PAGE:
The pleasant water temperatures in the Dominican Republic, ranging from 25°C to 29°C (77° F to 84° F) make this island a paradise for those who enjoy snorkeling and scuba diving, no matter what time of the year it is. Visibility under water is generally a dream come true for submarine photographers.

The best experience for the privileged few is to swim with hunchback whales in the Silver Banks area near the north coast. Those of you who are not so daring can dive near the corals, reefs, canyons, natural walls, caves and shipwrecks, some dating from the 16th century and others created artificially on later dates.

Experts recommend the provinces of Puerto Plata, Espaillat and María Trinidad Sánchez, in Samaná, on the north coast, and Boca Chica, Juan Dolio and La Romana, on the southern coast, as the best places for diving. But there are more, and the mambo kings are surely the St. George and the Padre Nuestro cave.

The St. George was built in 1962 and for over twenty years it was used to transport wheat and barley between Norway and America. This transatlantic with 240 meters in length overall ended up abandoned at the port of Santo Domingo. In 1999 it was sunk in the La Romana – Bayahibe area so that it could become an artificial reef for diving. And so it was. The St George is home to many species of fauna y flora, a steel coffer on the sea bed with the best and most colorful of treasures. Barracudas, eels, swordfish, sea bass and many other species swim above deck and around the propellers, and you can watch them as if you were taking a stroll in the midst of a busy promenade. But there is also a lot to be seen on the insides of the ship, for instance the engine room, the arch and the winches can be explored thanks to openings made in the hull.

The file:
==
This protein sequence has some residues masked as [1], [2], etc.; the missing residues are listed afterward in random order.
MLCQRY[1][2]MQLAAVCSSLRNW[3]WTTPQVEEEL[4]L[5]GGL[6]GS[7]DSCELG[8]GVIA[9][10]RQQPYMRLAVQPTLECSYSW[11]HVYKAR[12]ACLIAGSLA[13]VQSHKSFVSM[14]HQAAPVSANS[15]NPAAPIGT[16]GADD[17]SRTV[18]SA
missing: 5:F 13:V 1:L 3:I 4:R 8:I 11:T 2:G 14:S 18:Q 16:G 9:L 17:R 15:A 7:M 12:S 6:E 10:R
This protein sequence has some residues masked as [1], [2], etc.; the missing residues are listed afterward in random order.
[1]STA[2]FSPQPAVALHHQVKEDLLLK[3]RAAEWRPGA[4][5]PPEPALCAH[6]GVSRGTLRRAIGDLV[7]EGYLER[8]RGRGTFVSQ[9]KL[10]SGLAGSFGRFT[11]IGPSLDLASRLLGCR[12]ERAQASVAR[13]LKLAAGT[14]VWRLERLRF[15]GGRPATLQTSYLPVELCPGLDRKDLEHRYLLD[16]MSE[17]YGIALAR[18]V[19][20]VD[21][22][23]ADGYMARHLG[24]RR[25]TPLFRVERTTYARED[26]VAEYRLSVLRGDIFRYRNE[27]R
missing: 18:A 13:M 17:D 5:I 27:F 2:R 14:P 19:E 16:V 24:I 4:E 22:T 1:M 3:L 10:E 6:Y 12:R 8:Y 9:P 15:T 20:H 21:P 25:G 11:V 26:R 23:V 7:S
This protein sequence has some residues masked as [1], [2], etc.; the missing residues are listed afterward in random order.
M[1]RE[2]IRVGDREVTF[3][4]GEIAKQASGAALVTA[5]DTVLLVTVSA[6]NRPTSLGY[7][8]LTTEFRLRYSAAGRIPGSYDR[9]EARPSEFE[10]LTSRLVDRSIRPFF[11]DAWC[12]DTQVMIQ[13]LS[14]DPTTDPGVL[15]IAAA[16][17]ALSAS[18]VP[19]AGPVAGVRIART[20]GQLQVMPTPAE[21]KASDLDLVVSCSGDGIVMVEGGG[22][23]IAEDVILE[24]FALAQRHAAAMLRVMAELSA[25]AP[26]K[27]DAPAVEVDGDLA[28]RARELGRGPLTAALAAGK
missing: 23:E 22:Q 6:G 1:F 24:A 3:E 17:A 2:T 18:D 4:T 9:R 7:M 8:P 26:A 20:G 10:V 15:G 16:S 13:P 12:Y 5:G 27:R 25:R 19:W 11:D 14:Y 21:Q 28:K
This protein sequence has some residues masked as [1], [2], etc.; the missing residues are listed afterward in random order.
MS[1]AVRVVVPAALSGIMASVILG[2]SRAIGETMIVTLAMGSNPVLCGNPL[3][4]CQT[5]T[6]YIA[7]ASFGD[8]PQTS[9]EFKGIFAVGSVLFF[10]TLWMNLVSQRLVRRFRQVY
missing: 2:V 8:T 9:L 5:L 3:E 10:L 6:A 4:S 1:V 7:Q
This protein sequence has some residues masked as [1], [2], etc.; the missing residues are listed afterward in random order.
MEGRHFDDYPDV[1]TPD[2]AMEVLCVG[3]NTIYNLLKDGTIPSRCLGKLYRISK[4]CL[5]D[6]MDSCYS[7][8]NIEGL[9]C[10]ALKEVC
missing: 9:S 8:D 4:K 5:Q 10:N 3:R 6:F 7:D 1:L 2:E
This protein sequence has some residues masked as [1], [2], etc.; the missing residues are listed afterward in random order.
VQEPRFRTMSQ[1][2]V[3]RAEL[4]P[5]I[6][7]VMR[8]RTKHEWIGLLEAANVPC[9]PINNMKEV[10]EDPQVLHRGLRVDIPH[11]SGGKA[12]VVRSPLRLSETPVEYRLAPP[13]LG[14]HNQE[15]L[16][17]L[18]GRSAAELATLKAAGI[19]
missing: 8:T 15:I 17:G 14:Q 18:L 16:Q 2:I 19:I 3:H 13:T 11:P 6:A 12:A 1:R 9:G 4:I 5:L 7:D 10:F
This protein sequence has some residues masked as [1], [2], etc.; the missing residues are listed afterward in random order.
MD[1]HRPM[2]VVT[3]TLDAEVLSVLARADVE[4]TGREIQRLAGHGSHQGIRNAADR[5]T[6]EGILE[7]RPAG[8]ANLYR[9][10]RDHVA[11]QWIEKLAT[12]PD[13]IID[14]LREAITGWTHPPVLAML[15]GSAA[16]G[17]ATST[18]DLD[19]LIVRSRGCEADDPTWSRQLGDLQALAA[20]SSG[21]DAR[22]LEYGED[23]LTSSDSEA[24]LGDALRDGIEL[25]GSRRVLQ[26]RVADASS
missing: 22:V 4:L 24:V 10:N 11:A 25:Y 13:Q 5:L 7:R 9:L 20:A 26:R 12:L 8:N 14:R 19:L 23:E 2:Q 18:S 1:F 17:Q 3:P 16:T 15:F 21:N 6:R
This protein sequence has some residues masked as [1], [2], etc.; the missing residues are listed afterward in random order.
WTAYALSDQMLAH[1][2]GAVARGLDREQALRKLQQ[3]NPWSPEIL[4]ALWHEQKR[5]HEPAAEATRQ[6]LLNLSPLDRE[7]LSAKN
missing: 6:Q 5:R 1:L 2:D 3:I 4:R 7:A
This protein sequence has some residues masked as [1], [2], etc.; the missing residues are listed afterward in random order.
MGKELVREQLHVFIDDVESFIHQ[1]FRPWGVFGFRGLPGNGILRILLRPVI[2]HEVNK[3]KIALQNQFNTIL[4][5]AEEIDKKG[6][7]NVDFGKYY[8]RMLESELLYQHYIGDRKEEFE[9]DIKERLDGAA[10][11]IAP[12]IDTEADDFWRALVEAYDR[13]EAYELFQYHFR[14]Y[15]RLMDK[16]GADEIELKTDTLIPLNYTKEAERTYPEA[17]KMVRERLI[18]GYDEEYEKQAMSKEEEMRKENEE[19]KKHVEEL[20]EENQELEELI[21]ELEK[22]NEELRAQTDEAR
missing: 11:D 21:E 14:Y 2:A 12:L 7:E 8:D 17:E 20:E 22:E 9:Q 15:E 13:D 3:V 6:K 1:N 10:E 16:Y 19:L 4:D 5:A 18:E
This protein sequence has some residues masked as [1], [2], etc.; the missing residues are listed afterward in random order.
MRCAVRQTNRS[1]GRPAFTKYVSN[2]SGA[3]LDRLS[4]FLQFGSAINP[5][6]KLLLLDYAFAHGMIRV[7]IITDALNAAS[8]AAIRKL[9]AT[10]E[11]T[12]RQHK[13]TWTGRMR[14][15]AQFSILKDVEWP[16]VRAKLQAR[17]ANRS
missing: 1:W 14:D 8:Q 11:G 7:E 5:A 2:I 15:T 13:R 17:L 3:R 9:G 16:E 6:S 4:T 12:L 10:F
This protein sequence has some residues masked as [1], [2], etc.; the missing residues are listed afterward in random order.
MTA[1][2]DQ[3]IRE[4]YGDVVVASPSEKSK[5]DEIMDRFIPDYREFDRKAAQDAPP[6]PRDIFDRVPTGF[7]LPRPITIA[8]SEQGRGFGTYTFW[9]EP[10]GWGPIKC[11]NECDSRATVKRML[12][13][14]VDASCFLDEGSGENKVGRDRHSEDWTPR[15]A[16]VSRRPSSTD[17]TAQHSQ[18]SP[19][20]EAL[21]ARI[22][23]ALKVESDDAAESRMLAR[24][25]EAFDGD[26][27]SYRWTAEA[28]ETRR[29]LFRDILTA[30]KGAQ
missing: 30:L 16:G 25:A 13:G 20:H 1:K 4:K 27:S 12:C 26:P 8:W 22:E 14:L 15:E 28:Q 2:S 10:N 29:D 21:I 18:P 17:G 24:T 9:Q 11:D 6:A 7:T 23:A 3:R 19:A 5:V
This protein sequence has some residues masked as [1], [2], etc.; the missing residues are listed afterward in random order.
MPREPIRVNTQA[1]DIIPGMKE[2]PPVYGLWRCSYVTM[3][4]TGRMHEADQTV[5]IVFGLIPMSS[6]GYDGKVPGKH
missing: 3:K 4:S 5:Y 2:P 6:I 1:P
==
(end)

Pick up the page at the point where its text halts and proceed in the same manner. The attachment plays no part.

Now if what you enjoy is diving in rocky areas, the place for you is the Padre Nuestro cave. In the National Park of the East there is a tunnel that is 290 meters long, but only for experts with a good physical condition. The immersion begins on land, with stalactite and stalagmite walls, several layers of rock and salt and fresh water formations. If you indulge in the stories of the years that it took for all this to be formed you will grasp an idea of what lies in store later on. The walk ends with safety ropes for the descent into an immersion lasting just over half an hour that will be very hard to forget. You must always follow the safety instructions of the guides and avoid taking more risks than are necessary .

Feel like taking the plunge? ;-)


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